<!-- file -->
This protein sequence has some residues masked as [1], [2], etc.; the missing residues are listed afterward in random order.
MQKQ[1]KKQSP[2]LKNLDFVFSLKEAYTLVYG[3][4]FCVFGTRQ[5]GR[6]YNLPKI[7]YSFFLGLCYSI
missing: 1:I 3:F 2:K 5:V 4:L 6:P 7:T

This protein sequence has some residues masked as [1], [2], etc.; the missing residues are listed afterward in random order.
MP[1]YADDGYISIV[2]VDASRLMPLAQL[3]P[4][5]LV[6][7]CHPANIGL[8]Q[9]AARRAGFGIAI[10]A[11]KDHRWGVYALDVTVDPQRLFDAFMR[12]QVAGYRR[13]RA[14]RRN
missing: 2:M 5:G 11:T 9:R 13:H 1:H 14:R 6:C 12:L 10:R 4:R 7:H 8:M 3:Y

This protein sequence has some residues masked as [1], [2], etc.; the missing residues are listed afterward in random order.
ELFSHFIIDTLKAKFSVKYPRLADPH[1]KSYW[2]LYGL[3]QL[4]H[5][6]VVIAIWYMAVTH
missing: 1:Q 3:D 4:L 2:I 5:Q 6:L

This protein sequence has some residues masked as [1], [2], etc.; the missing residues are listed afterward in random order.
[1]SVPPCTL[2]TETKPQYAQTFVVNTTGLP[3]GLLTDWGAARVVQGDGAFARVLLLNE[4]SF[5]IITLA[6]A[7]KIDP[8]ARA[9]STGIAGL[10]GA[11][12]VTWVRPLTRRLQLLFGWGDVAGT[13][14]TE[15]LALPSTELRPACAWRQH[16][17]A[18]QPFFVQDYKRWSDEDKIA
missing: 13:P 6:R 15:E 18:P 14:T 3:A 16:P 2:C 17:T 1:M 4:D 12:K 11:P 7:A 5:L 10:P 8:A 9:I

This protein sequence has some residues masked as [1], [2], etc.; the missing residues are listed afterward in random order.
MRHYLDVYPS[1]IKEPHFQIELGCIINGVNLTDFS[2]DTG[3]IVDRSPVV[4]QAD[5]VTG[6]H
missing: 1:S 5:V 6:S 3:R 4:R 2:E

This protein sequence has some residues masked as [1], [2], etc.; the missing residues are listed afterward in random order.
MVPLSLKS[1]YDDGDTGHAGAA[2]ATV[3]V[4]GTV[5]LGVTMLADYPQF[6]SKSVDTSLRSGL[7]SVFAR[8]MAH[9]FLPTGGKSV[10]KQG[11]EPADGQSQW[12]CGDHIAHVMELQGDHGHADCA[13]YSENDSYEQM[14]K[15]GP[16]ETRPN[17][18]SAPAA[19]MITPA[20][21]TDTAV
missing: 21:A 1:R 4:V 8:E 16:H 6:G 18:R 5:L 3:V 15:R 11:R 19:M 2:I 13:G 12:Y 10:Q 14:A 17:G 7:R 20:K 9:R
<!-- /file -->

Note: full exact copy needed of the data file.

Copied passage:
This protein sequence has some residues masked as [1], [2], etc.; the missing residues are listed afterward in random order.
MQKQ[1]KKQSP[2]LKNLDFVFSLKEAYTLVYG[3][4]FCVFGTRQ[5]GR[6]YNLPKI[7]YSFFLGLCYSI
missing: 1:I 3:F 2:K 5:V 4:L 6:P 7:T

This protein sequence has some residues masked as [1], [2], etc.; the missing residues are listed afterward in random order.
MP[1]YADDGYISIV[2]VDASRLMPLAQL[3]P[4][5]LV[6][7]CHPANIGL[8]Q[9]AARRAGFGIAI[10]A[11]KDHRWGVYALDVTVDPQRLFDAFMR[12]QVAGYRR[13]RA[14]RRN
missing: 2:M 5:G 11:T 9:R 13:H 1:H 14:R 6:C 12:L 10:R 4:R 7:H 8:M 3:Y

This protein sequence has some residues masked as [1], [2], etc.; the missing residues are listed afterward in random order.
ELFSHFIIDTLKAKFSVKYPRLADPH[1]KSYW[2]LYGL[3]QL[4]H[5][6]VVIAIWYMAVTH
missing: 1:Q 3:D 4:L 2:I 5:Q 6:L

This protein sequence has some residues masked as [1], [2], etc.; the missing residues are listed afterward in random order.
[1]SVPPCTL[2]TETKPQYAQTFVVNTTGLP[3]GLLTDWGAARVVQGDGAFARVLLLNE[4]SF[5]IITLA[6]A[7]KIDP[8]ARA[9]STGIAGL[10]GA[11][12]VTWVRPLTRRLQLLFGWGDVAGT[13][14]TE[15]LALPSTELRPACAWRQH[16][17]A[18]QPFFVQDYKRWSDEDKIA
missing: 13:P 6:R 15:E 18:P 14:T 3:A 16:P 2:C 17:T 1:M 4:D 12:K 11:P 7:A 5:L 10:P 8:A 9:I

This protein sequence has some residues masked as [1], [2], etc.; the missing residues are listed afterward in random order.
MRHYLDVYPS[1]IKEPHFQIELGCIINGVNLTDFS[2]DTG[3]IVDRSPVV[4]QAD[5]VTG[6]H
missing: 1:S 5:V 6:S 3:R 4:R 2:E

This protein sequence has some residues masked as [1], [2], etc.; the missing residues are listed afterward in random order.
MVPLSLKS[1]YDDGDTGHAGAA[2]ATV[3]V[4]GTV[5]LGVTMLADYPQF[6]SKSVDTSLRSGL[7]SVFAR[8]MAH[9]FLPTGGKSV[10]KQG[11]EPADGQSQW[12]CGDHIAHVMELQGDHGHADCA[13]YSENDSYEQM[14]K[15]GP[16]ETRPN[17][18]SAPAA[19]MITPA[20][21]TDTAV
missing: 21:A 1:R 4:V 8:E 16:H 6:G 18:R 5:L 3:V 15:R 11:R 19:M 2:I 13:G 12:Y 10:Q 14:A 17:G 7:R 20:K 9:R